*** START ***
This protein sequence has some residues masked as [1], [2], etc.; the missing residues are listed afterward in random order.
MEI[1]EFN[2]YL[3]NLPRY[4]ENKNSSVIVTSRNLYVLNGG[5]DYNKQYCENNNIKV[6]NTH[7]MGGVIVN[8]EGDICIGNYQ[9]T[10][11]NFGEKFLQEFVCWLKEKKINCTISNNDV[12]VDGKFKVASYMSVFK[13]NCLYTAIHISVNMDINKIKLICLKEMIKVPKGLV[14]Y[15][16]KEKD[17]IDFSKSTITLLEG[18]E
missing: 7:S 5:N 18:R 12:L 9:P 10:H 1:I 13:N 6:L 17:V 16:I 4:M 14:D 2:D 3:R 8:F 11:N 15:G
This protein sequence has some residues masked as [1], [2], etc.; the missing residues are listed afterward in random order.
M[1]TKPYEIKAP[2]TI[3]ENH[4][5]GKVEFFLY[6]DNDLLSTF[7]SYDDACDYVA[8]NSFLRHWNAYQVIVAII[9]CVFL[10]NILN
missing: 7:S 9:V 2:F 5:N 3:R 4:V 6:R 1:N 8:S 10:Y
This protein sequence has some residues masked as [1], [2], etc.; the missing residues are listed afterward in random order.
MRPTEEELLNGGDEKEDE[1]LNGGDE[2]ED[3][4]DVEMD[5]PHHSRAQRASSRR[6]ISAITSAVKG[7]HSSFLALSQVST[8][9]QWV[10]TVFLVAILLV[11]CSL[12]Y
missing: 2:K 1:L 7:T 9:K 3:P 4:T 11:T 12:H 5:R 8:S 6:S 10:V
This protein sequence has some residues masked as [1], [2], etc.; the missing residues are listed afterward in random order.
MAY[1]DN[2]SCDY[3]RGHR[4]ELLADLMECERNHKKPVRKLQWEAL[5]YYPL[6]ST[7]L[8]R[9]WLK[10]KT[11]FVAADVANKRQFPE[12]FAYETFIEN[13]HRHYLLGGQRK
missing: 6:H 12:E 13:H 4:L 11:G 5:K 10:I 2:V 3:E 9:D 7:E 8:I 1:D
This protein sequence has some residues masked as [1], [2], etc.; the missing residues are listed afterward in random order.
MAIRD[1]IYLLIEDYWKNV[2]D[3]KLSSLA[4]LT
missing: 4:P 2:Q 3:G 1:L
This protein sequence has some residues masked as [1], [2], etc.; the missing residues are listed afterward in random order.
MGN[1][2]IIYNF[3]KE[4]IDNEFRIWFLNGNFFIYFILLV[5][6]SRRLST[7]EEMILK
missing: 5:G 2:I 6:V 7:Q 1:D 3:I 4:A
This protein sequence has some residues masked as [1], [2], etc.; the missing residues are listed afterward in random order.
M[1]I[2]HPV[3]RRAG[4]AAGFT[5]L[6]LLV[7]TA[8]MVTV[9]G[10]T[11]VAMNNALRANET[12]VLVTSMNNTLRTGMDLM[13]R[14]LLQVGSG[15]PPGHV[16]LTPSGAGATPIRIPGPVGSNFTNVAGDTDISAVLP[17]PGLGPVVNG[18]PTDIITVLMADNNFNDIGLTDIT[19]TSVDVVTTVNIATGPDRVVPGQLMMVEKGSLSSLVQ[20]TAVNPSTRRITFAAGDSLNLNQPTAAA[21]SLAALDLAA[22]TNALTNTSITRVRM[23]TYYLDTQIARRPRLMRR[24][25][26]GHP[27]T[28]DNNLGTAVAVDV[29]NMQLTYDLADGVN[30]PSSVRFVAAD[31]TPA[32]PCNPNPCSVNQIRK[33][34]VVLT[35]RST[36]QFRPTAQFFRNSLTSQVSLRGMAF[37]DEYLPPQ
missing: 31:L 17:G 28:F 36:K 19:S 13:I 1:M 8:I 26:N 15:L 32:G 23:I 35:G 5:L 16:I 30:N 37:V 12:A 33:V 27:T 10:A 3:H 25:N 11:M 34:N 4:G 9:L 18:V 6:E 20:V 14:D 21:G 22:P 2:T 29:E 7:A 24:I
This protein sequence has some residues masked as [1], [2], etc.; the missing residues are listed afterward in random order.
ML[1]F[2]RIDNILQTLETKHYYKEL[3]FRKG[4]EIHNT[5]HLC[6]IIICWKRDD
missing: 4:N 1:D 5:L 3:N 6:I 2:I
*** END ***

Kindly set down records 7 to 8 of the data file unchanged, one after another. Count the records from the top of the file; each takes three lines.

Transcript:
This protein sequence has some residues masked as [1], [2], etc.; the missing residues are listed afterward in random order.
M[1]I[2]HPV[3]RRAG[4]AAGFT[5]L[6]LLV[7]TA[8]MVTV[9]G[10]T[11]VAMNNALRANET[12]VLVTSMNNTLRTGMDLM[13]R[14]LLQVGSG[15]PPGHV[16]LTPSGAGATPIRIPGPVGSNFTNVAGDTDISAVLP[17]PGLGPVVNG[18]PTDIITVLMADNNFNDIGLTDIT[19]TSVDVVTTVNIATGPDRVVPGQLMMVEKGSLSSLVQ[20]TAVNPSTRRITFAAGDSLNLNQPTAAA[21]SLAALDLAA[22]TNALTNTSITRVRM[23]TYYLDTQIARRPRLMRR[24][25][26]GHP[27]T[28]DNNLGTAVAVDV[29]NMQLTYDLADGVN[30]PSSVRFVAAD[31]TPA[32]PCNPNPCSVNQIRK[33][34]VVLT[35]RST[36]QFRPTAQFFRNSLTSQVSLRGMAF[37]DEYLPPQ
missing: 31:L 17:G 28:F 36:K 19:S 13:I 1:M 8:I 26:N 15:L 32:G 23:I 35:G 5:L 16:I 30:N 37:V 12:A 33:V 27:T 10:A 3:H 25:N 11:M 34:N 4:G 9:L 18:V 6:E 20:V 14:D 21:G 22:P 2:T 29:E 7:A 24:I
This protein sequence has some residues masked as [1], [2], etc.; the missing residues are listed afterward in random order.
ML[1]F[2]RIDNILQTLETKHYYKEL[3]FRKG[4]EIHNT[5]HLC[6]IIICWKRDD
missing: 4:N 1:D 5:L 3:N 6:I 2:I